The public was today warned to be careful during post-lockdown visits to north-east beauty spots after a man had to be airlifted to hospital after falling down cliffs.
After two quiet months, lifeboat crews have been called called out three times in less thn two weeks – and twice to Slains Castle alone, where this weekend’s dramatic rescue took place.
A man was plucked by coastguard helicopter from cliffs at the popular tourist spot near Cruden Bay after he fell down them at around 3.30pm on Saturday.
His condition is not known, but it’s understood he suffered injuries to his arms and face.
Peterhead’s Tamar class lifeboat RNLB The Misses Robertson of Kintail was launched, alongside Coastguard teams from Peterhead and Cruden Bay, and an additional rope rescue team from Stonehaven. The Scottish Ambulance Service and Police Scotland also assisted in the operation.
Jurgen Wahle, lifeboat operations manager for the Peterhead RNLI, said: “Crews assembled as soon as they were called, he was some way down the cliff.
“We had the lifeboat go as near as it could.
“We were there until the Coastguard helicopter came, and we went back at a safe distance.”
Mr Wahle said after a quiet couple of months there had been several incidents recently.
“We were there just over a week ago for a dog that had gone off the cliff and we were there again on Saturday,” he said.
“Slains Castle is a beautiful place but it’s incredibly dangerous.
On Froday found out kayakers had been seen near the breakwater in Peterhead, we assembled and the lifeboat was launched to make a search.”
He added: “I strongly expect we will see an increase in calls. More people have been leaving their homes after being locked down for so long, everyone’s desperate to get out.”
North-east MSP Peter Chapman said: “This serious incident underlines the very difficult job faced by our emergency services as the weather improves.
“People are returning to the coast as lockdown measures ease off.
“Cruden Bay has stunning scenery but walks need to be carefully planned.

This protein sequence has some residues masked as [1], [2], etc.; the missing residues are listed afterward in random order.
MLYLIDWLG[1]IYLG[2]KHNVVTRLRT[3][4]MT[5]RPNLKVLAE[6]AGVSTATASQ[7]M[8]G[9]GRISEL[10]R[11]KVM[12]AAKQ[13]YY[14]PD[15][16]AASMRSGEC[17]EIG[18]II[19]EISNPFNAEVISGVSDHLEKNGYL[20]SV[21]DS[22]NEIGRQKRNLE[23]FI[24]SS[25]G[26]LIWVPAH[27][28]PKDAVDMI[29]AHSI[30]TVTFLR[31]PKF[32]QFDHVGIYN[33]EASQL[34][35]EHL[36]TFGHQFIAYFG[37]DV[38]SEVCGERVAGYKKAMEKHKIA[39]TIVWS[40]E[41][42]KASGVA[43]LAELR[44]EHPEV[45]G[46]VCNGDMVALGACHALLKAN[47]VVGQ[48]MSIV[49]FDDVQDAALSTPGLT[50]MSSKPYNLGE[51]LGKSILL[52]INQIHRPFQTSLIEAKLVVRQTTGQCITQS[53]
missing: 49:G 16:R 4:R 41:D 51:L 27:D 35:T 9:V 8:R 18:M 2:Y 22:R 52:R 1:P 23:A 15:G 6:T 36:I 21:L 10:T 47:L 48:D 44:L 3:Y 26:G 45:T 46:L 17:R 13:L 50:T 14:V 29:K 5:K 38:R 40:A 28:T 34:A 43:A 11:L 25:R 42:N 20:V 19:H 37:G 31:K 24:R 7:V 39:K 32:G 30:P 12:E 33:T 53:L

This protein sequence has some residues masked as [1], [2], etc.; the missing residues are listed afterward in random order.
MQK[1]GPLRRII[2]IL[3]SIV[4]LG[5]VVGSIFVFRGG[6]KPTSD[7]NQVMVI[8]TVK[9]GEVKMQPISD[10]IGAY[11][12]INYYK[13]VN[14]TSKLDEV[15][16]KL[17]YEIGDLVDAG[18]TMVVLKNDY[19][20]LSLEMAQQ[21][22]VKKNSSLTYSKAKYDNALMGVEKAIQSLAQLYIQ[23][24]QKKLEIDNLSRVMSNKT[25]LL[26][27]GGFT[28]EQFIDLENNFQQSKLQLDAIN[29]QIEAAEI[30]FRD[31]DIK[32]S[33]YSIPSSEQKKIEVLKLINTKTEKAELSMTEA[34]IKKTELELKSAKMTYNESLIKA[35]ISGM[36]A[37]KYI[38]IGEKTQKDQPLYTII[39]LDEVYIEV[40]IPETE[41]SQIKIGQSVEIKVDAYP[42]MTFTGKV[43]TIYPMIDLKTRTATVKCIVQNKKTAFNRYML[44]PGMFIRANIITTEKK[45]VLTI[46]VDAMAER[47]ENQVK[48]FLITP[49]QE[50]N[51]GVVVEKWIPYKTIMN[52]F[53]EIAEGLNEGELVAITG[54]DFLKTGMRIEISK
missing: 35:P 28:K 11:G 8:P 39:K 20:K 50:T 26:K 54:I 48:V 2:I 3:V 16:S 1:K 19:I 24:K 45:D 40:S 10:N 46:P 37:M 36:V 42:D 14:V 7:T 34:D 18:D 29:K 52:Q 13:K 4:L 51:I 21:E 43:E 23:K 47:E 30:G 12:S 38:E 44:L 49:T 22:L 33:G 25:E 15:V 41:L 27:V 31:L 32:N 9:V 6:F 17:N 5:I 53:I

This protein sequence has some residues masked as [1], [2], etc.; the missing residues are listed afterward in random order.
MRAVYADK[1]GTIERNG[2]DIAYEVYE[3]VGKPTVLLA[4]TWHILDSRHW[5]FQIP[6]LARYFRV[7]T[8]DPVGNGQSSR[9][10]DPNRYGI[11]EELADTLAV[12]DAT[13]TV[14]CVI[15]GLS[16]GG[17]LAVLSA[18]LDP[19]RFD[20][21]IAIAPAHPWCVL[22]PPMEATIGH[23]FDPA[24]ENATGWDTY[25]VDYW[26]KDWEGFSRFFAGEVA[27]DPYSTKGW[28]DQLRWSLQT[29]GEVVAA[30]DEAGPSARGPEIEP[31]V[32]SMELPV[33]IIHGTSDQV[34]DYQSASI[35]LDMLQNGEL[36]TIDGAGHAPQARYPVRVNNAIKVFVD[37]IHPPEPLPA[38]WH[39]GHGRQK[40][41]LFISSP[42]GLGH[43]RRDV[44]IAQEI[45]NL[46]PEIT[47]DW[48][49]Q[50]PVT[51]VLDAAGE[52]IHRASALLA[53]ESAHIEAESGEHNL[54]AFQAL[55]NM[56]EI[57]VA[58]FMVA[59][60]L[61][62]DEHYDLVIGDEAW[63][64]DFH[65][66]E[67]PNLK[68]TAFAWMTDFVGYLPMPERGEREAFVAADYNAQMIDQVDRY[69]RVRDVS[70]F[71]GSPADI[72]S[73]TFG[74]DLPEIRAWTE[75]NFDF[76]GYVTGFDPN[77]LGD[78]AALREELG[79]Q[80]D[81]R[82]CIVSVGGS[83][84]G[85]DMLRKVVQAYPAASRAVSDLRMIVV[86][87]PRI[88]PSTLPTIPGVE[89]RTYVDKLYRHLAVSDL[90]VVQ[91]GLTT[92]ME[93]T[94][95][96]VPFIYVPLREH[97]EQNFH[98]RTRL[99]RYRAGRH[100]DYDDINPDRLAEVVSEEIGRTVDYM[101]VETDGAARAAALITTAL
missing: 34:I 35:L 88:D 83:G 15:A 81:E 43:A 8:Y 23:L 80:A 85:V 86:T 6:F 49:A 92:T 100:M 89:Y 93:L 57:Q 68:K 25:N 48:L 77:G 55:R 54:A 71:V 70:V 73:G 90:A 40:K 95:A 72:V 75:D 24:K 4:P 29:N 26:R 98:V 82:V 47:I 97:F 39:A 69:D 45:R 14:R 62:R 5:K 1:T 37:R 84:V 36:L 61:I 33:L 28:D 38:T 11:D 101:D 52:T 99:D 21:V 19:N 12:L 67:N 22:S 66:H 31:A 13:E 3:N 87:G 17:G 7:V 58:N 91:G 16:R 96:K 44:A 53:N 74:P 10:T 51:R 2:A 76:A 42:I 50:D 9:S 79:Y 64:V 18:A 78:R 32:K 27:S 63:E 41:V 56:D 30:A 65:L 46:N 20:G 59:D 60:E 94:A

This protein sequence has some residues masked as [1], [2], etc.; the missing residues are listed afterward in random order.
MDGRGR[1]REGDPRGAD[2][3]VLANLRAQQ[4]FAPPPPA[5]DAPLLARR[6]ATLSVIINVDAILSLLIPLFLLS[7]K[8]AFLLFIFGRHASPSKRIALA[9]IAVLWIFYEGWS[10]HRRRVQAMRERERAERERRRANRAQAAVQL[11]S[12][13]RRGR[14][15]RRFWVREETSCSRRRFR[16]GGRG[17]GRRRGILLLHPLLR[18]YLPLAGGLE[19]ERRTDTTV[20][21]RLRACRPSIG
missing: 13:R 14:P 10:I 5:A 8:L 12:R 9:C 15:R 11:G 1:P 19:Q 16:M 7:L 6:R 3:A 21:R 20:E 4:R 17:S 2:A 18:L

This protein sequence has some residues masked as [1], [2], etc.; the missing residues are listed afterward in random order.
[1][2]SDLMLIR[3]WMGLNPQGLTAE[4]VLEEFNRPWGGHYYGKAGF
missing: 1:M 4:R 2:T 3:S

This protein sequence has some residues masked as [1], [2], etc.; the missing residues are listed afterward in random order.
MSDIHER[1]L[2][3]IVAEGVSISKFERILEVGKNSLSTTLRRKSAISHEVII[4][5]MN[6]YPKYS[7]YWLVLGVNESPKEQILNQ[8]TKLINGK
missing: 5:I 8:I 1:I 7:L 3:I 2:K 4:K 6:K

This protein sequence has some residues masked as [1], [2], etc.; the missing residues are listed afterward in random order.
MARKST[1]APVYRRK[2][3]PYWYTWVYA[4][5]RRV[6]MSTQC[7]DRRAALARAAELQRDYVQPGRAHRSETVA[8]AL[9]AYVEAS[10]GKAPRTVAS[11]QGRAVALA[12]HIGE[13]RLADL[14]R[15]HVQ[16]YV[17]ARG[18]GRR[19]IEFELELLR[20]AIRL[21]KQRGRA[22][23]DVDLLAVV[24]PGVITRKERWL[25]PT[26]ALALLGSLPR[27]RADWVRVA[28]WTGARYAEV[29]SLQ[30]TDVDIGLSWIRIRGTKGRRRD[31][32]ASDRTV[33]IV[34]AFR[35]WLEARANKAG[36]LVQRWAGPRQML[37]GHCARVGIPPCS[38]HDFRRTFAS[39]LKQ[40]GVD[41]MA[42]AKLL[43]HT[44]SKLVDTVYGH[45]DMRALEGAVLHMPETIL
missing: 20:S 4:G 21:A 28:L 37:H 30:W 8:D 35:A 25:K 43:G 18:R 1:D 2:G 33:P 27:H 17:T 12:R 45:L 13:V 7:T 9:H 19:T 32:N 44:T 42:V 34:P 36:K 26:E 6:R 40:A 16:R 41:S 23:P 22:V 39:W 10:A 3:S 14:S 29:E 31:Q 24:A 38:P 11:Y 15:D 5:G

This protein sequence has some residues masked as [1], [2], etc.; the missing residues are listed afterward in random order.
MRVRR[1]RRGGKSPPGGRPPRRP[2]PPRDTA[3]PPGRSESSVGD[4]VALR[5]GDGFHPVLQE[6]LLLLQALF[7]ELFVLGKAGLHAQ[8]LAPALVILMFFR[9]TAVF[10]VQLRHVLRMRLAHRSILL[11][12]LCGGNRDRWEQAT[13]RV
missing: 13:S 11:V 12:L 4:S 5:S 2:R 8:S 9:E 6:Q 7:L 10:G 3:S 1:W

“I would urge anyone considering a trip to be mindful of the pressure on the RNLI, the Coastguard, police and many others.”
Martyn Simpson, RNLI coxswain mechanic at Peterhead Lifeboat Station, added: “Peterhead Lifeboat has launched to two calls at Slains Castle within the last two weeks – it is a beautiful walk but it can also be very dangerous so we would urge everyone to take extra care.
“Our dedicated team of volunteers are always on call but we are asking people to be aware of the inherent risks when walking near the sea or cliffs.”
A statement from the HM Coastguard said: “A rope rescue set up was established and a rope rescue technician was lowered alongside a paramedic.
“Peterhead lifeboat launched their daughter craft however due to the nature of the injuries sustained and location of the casualty, helicopter evacuation was deemed most appropriate.
“Rescue 151 Inverness SAR landed at the scene and a winchman and their stretcher were lowered by the Coastguard to the casualty.
“Once secured in the stretcher the casualty was then recovered by helicopter and flown directly to Aberdeen Royal Infirmary where they were met by Aberdeen Coastguard Rescue Team.
“Use the designated paths, take notice of any warning signs and don’t take any unnecessary risks. Please enjoy your coastal walk, but make sure you and yours come home again safely.”
Councillor Alan Fakley of the Peterhead South and Cruden Ward, said his thoughts were with the injured man.
He said: “I would just like to remind everyone that the cliffs at Slain’s Castle are dangerous cliffs, whether walking yourself or with your dog.
“They are dangerous and people should keep to the path and take care.”
Councillor Stephen Calder, of the Peterhead South and Cruden Ward, said: “I just wish people were not going out so much at the moment.
“We’re still being told to stay at home because of this virus and it’s been 10 weeks now and I haven’t been more than a two mile radius from my home.
“The advice is don’t travel more than five miles away.
“People shouldn’t be going out to places like that at the moment, it’s far, far too early to be doing that.
“And to be calling out emergency services while this is going on is taking emergency services away from dealing with the results of the virus.”